Also, this probably would make it easy to have a remote app control your box from over the internet even, provided you have the proper port forwarded at the firewall, or possibly make it a lot easier for the web interface to provide you control of the server itself without having to RDP, instead doing it over SSL port right in your browser with a small activex control/browser plugin.  The end result of this would be having the ability of bypassing even the most strict firewalls entirely.  Gone would be the problem of not being able to get to your box from anywhere. Heck, make the remote app self contained, installed to a USB key as a portable app!

    Tuesday, August 21, 2007 6:46 PM
  • Speaking as a developer I think it is a brilliant implementation.  It is simple, and it is easy. 

    a)  Companies blocking RDP shouldn't matter, it runs on your network not over anyone elses.  I'll use that same arguement for your case of 'bandwidth reliance' as well.

    b) This implementation makes security 100x easier and also simplifies the concurrency issues as well. 

    c) If you want an app that lets you 'walk' your shared folders then download and install one, it doesn't really have a place inside WHS.



    Tuesday, August 21, 2007 6:53 PM
  •  DannOh wrote:
    Speaking as a developer I think it is a brilliant implementation.  It is simple, and it is easy. 

    a)  Companies blocking RDP shouldn't matter, it runs on your network not over anyone elses.  I'll use that same arguement for your case of 'bandwidth reliance' as well.

    b) This implementation makes security 100x easier and also simplifies the concurrency issues as well. 

    c) If you want an app that lets you 'walk' your shared folders then download and install one, it doesn't really have a place inside WHS.

    If your'e going to remotely manage your server via the external "yourserver.homeserver.com" website, then yes, RDP blocking *would* matter, because you couldn't use the web ui to do it.   Heck, at work, our corporate image has something disabled and I can't even re-activate activex to even attempt an RDP using the web based console, yet I can fire up RDP directly and get to my server (because I had the foresight to forward 3389 of course).  A SSL based client like I was describing as being able to be put on a thumb drive would probably get around this kind of limitation.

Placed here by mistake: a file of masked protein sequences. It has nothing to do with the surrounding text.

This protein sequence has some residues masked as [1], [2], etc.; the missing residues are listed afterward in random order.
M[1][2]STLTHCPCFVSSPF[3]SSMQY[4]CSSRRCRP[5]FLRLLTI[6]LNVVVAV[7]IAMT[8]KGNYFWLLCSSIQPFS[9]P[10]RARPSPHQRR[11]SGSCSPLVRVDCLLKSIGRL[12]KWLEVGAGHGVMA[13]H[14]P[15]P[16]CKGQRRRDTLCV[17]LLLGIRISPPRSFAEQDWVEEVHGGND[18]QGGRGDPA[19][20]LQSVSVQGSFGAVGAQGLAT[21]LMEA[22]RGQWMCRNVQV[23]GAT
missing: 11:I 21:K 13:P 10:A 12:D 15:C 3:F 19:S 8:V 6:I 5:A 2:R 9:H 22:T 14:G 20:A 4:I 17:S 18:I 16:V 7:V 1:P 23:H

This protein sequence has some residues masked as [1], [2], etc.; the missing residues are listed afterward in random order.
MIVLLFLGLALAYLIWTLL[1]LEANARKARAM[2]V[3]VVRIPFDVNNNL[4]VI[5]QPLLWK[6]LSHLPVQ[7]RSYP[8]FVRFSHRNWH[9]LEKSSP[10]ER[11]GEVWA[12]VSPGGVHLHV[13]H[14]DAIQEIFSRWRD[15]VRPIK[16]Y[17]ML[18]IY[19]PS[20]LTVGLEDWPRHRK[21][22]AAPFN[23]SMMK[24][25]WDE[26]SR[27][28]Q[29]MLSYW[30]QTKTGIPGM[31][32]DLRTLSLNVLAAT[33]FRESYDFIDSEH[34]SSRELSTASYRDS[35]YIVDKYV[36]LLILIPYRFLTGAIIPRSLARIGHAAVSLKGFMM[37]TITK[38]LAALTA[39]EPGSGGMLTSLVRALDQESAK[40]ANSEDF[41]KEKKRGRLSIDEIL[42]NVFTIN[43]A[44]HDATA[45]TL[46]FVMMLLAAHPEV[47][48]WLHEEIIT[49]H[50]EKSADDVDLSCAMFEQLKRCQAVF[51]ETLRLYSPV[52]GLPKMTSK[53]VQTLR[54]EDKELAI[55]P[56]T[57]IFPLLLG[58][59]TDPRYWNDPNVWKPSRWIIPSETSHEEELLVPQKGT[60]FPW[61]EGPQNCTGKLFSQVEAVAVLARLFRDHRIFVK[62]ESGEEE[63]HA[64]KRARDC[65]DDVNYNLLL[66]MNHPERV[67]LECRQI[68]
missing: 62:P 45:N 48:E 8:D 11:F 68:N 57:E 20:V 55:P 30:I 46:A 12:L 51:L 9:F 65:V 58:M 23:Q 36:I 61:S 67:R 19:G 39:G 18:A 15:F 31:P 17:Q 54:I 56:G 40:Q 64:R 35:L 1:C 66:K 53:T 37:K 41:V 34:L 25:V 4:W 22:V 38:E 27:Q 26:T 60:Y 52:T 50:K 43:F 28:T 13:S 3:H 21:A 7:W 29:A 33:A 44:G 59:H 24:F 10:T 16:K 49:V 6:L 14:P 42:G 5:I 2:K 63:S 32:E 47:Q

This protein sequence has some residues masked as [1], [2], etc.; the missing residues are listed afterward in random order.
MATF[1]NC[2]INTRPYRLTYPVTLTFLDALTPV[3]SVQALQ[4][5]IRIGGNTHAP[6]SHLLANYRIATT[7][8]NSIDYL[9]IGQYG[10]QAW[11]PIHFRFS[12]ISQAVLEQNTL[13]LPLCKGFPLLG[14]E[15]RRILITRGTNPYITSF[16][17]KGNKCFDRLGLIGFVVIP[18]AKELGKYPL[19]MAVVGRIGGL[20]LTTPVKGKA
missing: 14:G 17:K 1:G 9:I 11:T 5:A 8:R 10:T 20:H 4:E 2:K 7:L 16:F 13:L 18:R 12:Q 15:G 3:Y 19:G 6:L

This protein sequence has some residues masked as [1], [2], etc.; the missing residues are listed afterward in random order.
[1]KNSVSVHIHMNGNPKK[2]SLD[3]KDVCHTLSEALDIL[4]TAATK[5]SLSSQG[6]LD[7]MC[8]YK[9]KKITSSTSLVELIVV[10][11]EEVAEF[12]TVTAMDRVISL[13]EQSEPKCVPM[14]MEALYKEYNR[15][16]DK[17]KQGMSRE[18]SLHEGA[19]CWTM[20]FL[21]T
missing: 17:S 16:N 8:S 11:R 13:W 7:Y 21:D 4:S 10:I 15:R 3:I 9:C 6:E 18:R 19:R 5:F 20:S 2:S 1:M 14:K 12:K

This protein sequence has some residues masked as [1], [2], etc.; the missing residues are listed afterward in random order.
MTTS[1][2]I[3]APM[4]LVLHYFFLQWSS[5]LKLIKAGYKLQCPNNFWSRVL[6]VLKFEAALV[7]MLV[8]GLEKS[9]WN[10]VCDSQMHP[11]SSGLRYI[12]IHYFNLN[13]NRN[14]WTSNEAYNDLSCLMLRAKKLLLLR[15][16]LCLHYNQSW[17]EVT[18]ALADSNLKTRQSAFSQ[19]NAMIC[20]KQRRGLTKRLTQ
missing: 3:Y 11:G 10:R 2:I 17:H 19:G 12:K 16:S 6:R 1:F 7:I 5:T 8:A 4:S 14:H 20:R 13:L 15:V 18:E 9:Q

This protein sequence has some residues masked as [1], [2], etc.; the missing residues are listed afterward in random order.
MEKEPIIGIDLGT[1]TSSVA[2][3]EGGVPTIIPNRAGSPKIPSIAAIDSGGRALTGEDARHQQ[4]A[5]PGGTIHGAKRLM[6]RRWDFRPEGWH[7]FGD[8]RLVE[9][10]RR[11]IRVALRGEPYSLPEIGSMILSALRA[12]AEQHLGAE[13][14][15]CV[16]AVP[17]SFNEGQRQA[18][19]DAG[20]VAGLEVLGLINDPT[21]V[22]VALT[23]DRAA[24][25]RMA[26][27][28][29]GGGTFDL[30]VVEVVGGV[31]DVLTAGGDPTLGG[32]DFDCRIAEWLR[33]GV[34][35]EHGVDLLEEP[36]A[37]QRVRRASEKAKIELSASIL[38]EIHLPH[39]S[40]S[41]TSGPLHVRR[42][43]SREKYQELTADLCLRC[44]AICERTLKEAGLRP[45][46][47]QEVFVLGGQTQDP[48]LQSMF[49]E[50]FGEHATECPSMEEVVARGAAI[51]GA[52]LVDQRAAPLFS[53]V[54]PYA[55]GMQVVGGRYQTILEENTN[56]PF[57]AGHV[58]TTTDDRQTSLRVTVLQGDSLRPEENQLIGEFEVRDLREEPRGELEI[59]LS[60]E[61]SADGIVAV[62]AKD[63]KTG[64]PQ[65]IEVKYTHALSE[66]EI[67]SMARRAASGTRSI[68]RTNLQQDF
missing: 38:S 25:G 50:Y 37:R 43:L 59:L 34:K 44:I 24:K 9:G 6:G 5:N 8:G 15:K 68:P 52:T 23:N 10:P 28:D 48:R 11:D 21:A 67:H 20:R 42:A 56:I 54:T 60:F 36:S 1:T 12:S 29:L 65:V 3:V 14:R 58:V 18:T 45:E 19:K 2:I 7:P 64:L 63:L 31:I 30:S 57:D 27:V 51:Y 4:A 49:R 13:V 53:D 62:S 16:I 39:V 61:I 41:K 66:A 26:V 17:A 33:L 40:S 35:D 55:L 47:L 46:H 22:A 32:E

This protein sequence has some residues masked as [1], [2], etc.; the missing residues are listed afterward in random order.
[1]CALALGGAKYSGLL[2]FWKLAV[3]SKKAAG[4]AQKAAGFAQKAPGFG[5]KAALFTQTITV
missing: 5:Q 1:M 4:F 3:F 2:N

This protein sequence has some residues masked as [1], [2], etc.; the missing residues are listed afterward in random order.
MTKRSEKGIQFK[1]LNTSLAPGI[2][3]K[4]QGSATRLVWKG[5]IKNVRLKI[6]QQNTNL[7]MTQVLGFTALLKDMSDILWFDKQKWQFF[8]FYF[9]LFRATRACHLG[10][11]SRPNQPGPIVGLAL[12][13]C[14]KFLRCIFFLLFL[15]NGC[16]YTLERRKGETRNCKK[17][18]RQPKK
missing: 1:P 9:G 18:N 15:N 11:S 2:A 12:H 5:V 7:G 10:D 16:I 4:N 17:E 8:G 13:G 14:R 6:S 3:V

The big problem with "simple and easy" is that it may not always be the best implementation, and seems to lead to some lazy programming mistakes sometimes.  As a network admin who has worked very closely with *many* different types of software developers in the past, I can attest to the fact that a lot of developers don't always want to think outside the box or expend a lot of effort into making their software compact, efficient, and very fast. They just want to: "get the code written, don't worry about optimization".  That's not the right ethic for a programmer.

     

    In fact, I would go as far as saying (with no malice intended towards any particular devs or people here, mind you) that just because it's "simple and easy", doesn't mean you shouldn't be thinking about how secure, efficient, and reliable that "quick and easy" way really is. It's that "easy way out" methodology that gets us patch Tuesdays. Considering how it seems everything is just handed to programmers on a platter through API's, I don't think it's unreasonable to be mindful of the user experience and the bandwidth/resources required to do something.

    Monday, August 27, 2007 7:59 PM
  • well I guess we will have to disagree on this implementation.  You say some programmers don't want to spend the effort on a 'compact, efficient, and very fast' piece of software.  This implementation fulfills 2 of the 3.  I'll admit it is probably not the fastest, but it is compact, it is efficient, and it is reliable. 


    Monday, August 27, 2007 8:06 PM
  • Hey everyone, I just came upon this issue. Where, after I had done a remote desktop session to my WHS, then everytime I tried to use the console it would take a long time and end up remote desktop, rather than the real console.

    I just FINALLY found this thread, and in my remote desktop session clicked "Start -> Logoff" and now my console works like it should. Thanks much! Smile

    Anyway, I strongly suggest Microsoft adds this to the WHS knowledgebase. This is one of those things that is super frustrating and super difficult to figure out how to fix.

    Thanks
    Saturday, September 1, 2007 4:18 AM